Housing solutions eyed

Maple Ridge looks to Vancouver and Victoria for alternatives to deal with its homeless population.

Shipping containers can be converted into apartments.

Shipping containers can be converted into apartments.

Vancouver has provided housing for homeless people in shipping containers, and Victoria last week approved so-called micro houses that are the size of a garden shed.

These ideas are not lost on Maple Ridge City Hall, as it tries to end homelessness locally.

The long-term solution will be a variety of housing and sheltering initiatives, said Mayor Nicole Read, and she has personally investigated some of these options.

Janice Abbott is the CEO of the Atira Women’s Resource Society, which modeled shipping containers into apartments, stacked them two wide and three high, and created affordable housing units for some of the more elderly women who were living on the streets of Vancouver.

Since then, she has been contacted by municipalities across North America, which are interested in Atira’s container housing, and any cost advantage that can be had.

Maple Ridge was one of the interested cities, and Mayor Read said such affordable, semi-permanent housing could be part of the answer locally.

“It’s one solution. We need to make sure we provide housing options for the homeless in the community.”

Abbott is proud of the units. She asserts that, from the street, they are hardly distinct from other buildings. But the residents enjoy the fact that they have their own space, in this “funky” type of housing.

They work well on small lots, and she says they can be stacked eight high, with an outside stairwell providing access. They meet or exceed all building codes.

Construction is quick – they are insulated, drywalled and furnished. They get full bathrooms and kitchens, some even have in-suite laundry.

The cost is $72,000 per unit, and Atira already had property to accommodate 12. People moved in during the summer of 2013.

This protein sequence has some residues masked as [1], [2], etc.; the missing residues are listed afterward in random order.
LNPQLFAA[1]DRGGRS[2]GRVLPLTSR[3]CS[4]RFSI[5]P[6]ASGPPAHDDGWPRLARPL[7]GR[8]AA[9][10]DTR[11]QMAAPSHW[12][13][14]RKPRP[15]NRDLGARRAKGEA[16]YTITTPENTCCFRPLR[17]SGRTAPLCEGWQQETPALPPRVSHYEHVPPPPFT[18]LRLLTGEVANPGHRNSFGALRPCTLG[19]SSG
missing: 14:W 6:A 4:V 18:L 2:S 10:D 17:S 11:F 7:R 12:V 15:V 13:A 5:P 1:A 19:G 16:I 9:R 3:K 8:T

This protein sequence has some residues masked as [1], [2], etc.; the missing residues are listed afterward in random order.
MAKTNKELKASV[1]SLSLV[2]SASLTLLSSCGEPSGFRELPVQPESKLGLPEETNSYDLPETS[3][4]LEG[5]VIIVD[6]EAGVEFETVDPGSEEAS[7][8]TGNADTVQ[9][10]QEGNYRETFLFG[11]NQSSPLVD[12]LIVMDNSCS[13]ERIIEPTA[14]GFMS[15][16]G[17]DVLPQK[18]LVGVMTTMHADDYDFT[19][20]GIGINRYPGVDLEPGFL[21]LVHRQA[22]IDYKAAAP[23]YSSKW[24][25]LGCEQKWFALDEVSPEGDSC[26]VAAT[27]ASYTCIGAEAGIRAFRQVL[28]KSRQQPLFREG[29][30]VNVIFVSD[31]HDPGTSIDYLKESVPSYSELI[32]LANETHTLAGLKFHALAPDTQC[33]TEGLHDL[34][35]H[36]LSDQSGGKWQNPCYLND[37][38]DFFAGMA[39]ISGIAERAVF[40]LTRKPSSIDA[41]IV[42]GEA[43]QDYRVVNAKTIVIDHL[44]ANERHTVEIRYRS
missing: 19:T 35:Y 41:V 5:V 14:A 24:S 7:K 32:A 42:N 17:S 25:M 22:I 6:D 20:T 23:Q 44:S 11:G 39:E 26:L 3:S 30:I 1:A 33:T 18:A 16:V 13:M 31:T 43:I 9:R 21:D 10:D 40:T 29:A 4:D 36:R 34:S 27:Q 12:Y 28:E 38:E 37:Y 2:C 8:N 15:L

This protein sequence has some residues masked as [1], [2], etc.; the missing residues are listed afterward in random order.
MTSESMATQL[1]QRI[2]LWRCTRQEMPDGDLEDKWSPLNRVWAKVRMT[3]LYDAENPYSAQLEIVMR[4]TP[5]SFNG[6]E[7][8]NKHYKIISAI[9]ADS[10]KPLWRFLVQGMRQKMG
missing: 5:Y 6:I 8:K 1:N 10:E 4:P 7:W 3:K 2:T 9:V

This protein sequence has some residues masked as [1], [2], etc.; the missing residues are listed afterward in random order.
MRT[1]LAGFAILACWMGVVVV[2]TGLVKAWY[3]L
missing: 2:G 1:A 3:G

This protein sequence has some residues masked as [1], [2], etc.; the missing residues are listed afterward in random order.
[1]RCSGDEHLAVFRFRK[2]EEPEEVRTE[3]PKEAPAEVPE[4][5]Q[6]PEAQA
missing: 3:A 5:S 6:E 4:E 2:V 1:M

Abbott believes this kind of housing is a critical element for communities trying to house a homeless population.

“Shelters serve a purpose, but they’re not the best solution,” she said.

“I’ve been doing this for 23 years, and people need to feel grounded. Most people – they need to feel secure.”

Outreach workers meet with the women in the Vancouver container units.

“We’re going into their housing,” she said. “But it’s light touch support.”

Atira didn’t invent container housing, and looked at similar projects in the Netherlands, New Zealand and Great Britain.

Abbott concedes some people “despise” container housing, terming it a way of warehousing the homeless.

“But they can look like whatever you want them to look like,” she said. “You’re only limited by your imagination.”

“They’re not cold and steel.”

The City of Victoria last week approved micro-housing units, with peaked roofs and windows, as an affordable housing solution.

Victoria proposes putting 35 to 50 of these semi-permanent structures on a one-acre site.

“This is a First World country, we live in a capital city and there is absolutely no reason why our parks should be used in the way they are by people who are in desperate need of housing,” said Victoria Mayor Lisa Helps.

The costs for any such project will run into the hundreds of thousands, and Read maintains that is a provincial responsibility.

“Technically, that money needs to come from the province,” she said. “B.C. Housing is involved.”

But the mayor said it will not help the city’s urgent housing need – spaces for the residents of the homeless camp on Cliff Avenue.